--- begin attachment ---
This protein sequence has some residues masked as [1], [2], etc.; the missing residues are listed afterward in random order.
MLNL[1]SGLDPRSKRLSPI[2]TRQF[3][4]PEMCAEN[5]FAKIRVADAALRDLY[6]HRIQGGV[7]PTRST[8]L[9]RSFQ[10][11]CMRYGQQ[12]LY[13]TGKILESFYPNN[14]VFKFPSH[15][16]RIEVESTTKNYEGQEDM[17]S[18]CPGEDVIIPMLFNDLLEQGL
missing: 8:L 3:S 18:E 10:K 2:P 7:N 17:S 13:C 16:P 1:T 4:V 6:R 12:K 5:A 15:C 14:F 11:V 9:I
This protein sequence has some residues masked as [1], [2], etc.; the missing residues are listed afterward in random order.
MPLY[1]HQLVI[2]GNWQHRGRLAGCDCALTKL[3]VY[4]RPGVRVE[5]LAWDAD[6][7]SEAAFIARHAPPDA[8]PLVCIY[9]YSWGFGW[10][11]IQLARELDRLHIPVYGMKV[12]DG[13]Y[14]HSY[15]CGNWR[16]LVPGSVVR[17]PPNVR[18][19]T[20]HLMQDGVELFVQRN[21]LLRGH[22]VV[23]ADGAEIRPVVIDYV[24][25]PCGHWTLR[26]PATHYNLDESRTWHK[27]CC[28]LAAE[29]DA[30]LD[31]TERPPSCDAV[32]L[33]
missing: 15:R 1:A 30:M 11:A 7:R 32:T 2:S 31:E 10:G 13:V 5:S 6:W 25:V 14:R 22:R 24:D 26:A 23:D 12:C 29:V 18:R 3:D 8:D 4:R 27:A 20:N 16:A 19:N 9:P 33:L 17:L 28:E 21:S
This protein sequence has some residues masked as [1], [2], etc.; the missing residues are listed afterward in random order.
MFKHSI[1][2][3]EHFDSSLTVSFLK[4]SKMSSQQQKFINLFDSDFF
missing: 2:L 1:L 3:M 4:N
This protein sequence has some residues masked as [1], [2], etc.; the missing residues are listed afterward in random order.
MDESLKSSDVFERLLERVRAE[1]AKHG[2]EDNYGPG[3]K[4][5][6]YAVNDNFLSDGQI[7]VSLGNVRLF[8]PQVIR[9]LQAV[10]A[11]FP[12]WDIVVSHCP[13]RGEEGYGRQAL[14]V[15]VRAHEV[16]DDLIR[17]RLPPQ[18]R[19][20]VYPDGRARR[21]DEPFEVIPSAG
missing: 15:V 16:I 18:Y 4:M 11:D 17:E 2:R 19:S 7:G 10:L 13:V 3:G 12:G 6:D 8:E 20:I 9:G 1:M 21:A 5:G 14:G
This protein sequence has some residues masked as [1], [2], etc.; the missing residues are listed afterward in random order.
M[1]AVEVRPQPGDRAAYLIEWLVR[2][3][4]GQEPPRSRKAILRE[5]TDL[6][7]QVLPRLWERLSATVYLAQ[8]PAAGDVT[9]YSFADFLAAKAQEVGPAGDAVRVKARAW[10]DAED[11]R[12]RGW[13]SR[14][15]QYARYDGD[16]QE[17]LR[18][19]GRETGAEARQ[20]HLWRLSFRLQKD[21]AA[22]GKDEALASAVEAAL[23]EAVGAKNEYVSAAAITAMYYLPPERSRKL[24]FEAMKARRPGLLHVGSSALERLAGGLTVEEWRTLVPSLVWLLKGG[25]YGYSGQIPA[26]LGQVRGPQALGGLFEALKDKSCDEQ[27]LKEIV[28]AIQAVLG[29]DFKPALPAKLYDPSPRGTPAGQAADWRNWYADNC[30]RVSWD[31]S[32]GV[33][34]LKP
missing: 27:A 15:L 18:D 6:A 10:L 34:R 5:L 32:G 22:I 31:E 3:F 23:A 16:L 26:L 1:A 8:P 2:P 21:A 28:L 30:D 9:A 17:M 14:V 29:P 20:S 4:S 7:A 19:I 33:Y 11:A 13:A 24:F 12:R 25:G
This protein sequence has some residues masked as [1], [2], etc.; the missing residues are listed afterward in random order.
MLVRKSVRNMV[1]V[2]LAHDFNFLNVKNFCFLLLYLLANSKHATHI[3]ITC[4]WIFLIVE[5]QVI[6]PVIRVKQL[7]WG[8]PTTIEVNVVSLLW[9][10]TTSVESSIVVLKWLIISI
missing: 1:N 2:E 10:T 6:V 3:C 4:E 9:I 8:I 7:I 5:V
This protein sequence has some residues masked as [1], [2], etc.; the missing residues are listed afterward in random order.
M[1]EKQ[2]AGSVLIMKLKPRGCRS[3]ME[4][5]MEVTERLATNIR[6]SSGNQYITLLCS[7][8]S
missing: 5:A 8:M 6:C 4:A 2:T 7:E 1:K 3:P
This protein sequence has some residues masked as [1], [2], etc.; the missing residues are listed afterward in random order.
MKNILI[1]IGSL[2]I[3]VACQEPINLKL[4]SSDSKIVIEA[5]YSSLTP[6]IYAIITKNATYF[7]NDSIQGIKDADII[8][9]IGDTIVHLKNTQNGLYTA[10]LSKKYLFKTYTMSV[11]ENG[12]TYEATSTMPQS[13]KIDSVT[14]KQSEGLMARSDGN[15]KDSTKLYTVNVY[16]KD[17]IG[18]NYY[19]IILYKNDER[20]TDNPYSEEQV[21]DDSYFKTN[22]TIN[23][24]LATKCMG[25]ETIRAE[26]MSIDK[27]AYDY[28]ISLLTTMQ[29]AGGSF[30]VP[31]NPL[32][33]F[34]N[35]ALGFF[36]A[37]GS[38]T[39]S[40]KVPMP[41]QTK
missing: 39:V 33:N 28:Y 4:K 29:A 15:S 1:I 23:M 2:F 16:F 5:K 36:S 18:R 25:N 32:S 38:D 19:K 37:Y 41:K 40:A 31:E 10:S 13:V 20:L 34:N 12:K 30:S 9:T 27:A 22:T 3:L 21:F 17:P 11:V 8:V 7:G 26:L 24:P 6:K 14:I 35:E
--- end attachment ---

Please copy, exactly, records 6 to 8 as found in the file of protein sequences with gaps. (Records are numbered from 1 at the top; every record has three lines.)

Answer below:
This protein sequence has some residues masked as [1], [2], etc.; the missing residues are listed afterward in random order.
MLVRKSVRNMV[1]V[2]LAHDFNFLNVKNFCFLLLYLLANSKHATHI[3]ITC[4]WIFLIVE[5]QVI[6]PVIRVKQL[7]WG[8]PTTIEVNVVSLLW[9][10]TTSVESSIVVLKWLIISI
missing: 1:N 2:E 10:T 6:V 3:C 4:E 9:I 8:I 7:I 5:V
This protein sequence has some residues masked as [1], [2], etc.; the missing residues are listed afterward in random order.
M[1]EKQ[2]AGSVLIMKLKPRGCRS[3]ME[4][5]MEVTERLATNIR[6]SSGNQYITLLCS[7][8]S
missing: 5:A 8:M 6:C 4:A 2:T 7:E 1:K 3:P
This protein sequence has some residues masked as [1], [2], etc.; the missing residues are listed afterward in random order.
MKNILI[1]IGSL[2]I[3]VACQEPINLKL[4]SSDSKIVIEA[5]YSSLTP[6]IYAIITKNATYF[7]NDSIQGIKDADII[8][9]IGDTIVHLKNTQNGLYTA[10]LSKKYLFKTYTMSV[11]ENG[12]TYEATSTMPQS[13]KIDSVT[14]KQSEGLMARSDGN[15]KDSTKLYTVNVY[16]KD[17]IG[18]NYY[19]IILYKNDER[20]TDNPYSEEQV[21]DDSYFKTN[22]TIN[23][24]LATKCMG[25]ETIRAE[26]MSIDK[27]AYDY[28]ISLLTTMQ[29]AGGSF[30]VP[31]NPL[32][33]F[34]N[35]ALGFF[36]A[37]GS[38]T[39]S[40]KVPMP[41]QTK
missing: 39:V 33:N 28:Y 4:K 29:A 15:S 1:I 23:M 2:F 16:F 5:K 36:S 18:R 25:N 32:S 38:D 19:K 37:Y 41:K 40:A 31:E 10:S 13:V 20:L 34:N 12:K 30:S 9:T 27:A 22:T 3:L 21:F 17:P 11:V 8:V 7:G 26:L 24:P 6:K 14:I 35:E